As explained above, the different climate types in Australia are due to latitude, ocean currents, distance from the coast, temperature and wind conditions, and the landscape. Based on the latitude of Australia’s climate varies between north and south.

The north has a tropical climate with an average temperature of 21-27 degrees, while the south has a subtropical and temperate climate with winter temperatures around 5 degrees and an annual average temperature of 16-21 degrees. C

In the central region, the air is drier and there is desert and little rain. It rains the most in the east and north. The south of Victoria and Tasmania have a marine climate where the air is cool and it rains in winter.

The upper reaches of the Murray River and Southwest Australia have a Mediterranean climate, hot and dry in summer but cold and wet in winter.

States and Territories

Australia has 6 states and 2 continental territories. These are New South Wales (NSW), Queensland (QLD), South Australia (SA), Tasmania (TAS), Victoria (VIC), Western Australia (WA), Northern Territory (NT) and Australian Capital Territory (ACT).

In many ways, the two territories are like states, but the Commonwealth Parliament can repeal laws in any area of ​​parliament. In contrast, federal law overrides state law only in the areas defined in Section 51 of the Australian Constitution.

The State Parliament has all the legislative powers not expressly provided for in Section 51 of the Australian Constitution, such as: school affairs, state police, state courts, roads, public transport and local government.

Each mainland state and territory has its own parliament – ​​unicameral in the Northern Territory, Capital Territory and Queensland, the other states are bicameral. The state is a sovereign unit although it has certain Commonwealth Powers defined in the Constitution.

The head of state is the Prime Minister while the head of local government is the Chief Minister. The Queen is represented in each state by a governor and in the Northern Territory, an administrator. Within the Commonwealth, the Queen’s representative is the Governor-General.

In addition to the two territories listed above, Australia also has an outermost territory which is governed directly by the Federal Parliament, they are:

  • Jervis Bay Territory, a naval base and port town serving the state capital on the mainland, this area was once part of New South Wales.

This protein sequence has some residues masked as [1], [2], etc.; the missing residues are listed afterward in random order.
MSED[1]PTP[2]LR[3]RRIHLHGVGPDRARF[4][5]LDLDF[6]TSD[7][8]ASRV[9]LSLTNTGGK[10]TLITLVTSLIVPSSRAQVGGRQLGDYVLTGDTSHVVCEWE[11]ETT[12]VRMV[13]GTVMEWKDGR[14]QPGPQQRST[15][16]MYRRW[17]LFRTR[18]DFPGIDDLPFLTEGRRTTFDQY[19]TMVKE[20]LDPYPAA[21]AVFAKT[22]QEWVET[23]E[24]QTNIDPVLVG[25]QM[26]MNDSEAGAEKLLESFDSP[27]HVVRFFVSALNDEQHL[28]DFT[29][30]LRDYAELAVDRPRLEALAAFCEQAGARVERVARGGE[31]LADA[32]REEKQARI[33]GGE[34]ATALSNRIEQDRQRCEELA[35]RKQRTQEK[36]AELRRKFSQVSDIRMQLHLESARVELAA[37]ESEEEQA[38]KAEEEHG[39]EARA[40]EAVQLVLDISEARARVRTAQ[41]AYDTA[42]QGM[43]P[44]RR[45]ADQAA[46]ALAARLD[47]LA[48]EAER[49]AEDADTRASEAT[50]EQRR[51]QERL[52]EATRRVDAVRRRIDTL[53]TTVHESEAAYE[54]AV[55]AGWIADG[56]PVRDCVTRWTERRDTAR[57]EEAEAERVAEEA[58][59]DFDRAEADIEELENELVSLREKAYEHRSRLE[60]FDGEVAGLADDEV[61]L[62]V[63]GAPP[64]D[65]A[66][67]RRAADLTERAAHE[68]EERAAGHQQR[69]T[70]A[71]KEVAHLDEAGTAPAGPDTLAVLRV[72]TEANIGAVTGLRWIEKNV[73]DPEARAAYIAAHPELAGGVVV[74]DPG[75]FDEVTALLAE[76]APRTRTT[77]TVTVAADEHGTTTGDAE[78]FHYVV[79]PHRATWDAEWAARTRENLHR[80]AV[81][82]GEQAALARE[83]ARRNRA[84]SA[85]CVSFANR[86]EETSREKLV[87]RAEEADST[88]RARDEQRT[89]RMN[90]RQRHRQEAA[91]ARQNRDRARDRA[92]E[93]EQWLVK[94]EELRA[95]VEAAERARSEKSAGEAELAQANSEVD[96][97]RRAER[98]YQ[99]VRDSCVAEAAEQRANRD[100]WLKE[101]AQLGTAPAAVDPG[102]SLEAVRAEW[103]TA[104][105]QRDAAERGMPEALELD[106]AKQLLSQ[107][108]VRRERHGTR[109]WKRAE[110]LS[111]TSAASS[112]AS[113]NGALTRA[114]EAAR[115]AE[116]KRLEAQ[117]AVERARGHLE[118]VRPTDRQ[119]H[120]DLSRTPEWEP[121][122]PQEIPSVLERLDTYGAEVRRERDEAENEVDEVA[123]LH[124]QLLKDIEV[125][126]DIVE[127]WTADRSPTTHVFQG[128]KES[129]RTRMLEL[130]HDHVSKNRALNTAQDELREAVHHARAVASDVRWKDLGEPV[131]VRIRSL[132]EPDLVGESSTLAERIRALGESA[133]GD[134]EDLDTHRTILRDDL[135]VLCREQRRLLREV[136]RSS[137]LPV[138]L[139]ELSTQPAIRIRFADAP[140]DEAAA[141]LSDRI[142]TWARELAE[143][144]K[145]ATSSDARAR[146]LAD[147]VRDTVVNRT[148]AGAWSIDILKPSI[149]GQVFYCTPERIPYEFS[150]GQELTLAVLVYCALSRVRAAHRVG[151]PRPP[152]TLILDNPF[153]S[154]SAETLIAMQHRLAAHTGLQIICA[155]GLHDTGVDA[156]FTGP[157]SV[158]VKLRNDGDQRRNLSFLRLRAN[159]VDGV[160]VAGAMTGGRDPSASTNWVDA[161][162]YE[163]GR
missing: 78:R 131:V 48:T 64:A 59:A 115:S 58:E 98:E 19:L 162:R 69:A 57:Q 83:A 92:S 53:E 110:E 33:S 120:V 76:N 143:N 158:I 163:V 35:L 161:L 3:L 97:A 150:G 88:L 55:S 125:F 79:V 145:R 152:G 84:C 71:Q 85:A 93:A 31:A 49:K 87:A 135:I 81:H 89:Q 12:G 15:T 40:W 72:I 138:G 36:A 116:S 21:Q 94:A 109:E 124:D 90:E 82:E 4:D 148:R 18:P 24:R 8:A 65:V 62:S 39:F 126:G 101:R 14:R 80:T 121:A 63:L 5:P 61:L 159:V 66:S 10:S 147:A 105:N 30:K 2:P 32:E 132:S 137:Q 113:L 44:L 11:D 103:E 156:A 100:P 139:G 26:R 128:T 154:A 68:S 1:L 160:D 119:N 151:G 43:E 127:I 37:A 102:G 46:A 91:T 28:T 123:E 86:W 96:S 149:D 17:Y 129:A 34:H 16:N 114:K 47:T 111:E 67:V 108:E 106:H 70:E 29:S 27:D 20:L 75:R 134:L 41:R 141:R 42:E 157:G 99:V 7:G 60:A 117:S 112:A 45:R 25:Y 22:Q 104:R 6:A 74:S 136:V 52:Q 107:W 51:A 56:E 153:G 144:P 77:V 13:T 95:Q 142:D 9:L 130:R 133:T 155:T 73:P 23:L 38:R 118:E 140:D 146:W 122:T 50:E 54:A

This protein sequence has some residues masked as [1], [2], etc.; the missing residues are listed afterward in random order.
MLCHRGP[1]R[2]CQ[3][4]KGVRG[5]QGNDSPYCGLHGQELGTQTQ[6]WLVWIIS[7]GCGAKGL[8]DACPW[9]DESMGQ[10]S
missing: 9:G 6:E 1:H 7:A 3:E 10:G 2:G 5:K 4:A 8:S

• Christmas Island and Cocos (Keeling) Island.
  • Ashmore and Cartier Islands
  • Islands in the Coral Sea
  • Heard Island and the McDonald Islands
  • Australian Antarctic Territory

Norfolk Island is also technically an outer territory; however, the island was granted greater autonomy under the Norfolk Islands Act 1979 and is governed locally by its own parliament. The Queen is represented by the administrator, now held by Owen Walsh.

Australian Continental Territories

Below are various regional divisions on the Australian Continent which consist of:


The Australian capital is located in the Australian Capital Territory, 300 km southwest of Sydney and 650 km northeast of Melbourne. Canberra is Australia’s seventh largest city and the largest inland city.

New South Wales

New South Wales is one of the states of Australia, the oldest state having been founded in 1788. The state capital is Sydney. This state is also the most populous state. As of March 2006, the population is 6,817,100.


Australia’s smallest mainland state (Tasmania not included) and the second largest Australian state with Melbourne as its capital.


The second largest state in Australia after Western Australia is located in the northeast of the continent. This state is the third most populous state after New South Wales and Victoria. The capital is Brisbane.

South Australia

The state capital is Adelaide and has an area of ​​983,482 km². Prior to joining the Commonwealth of Australia in 1901, it had the status of a province of the United Kingdom.

Western Australia

The largest state in Australia. The state covers a third of Australia’s land area and is bordered by South Australia and the Northern Territory. The capital is Perth. Western Australia is the second largest subnational unit in the world after the Sakha in Russia.


The state with Hobart as its capital has a land area of ​​22,357 km² and a population of 484,700 (2005). It is located 200 km south of mainland Australia and is separated by the Bass Strait. Macquarie Island is also administered by the state.

Northern Territory Australia

The Australian Federal Territory is located in the northern part of Central Australia. This region is bordered by Western Australia to the west, South Australia to the south, and Queensland to the east. To the north of the region are the Timor Sea, Arafura Sea and the Gulf of Carpentaria. The Northern Territory is the most sparsely populated with less than half the population of Tasmania. The archaeological history of the Northern Territory goes back more than 40,000 years.

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Its capital and largest city is Darwin. The population is not concentrated in coastal areas but along the Stuart Highway. Other major residential areas include (in population order) Palmerston, Alice Springs, Katherine, Nhulunbuy and Tennant Creek.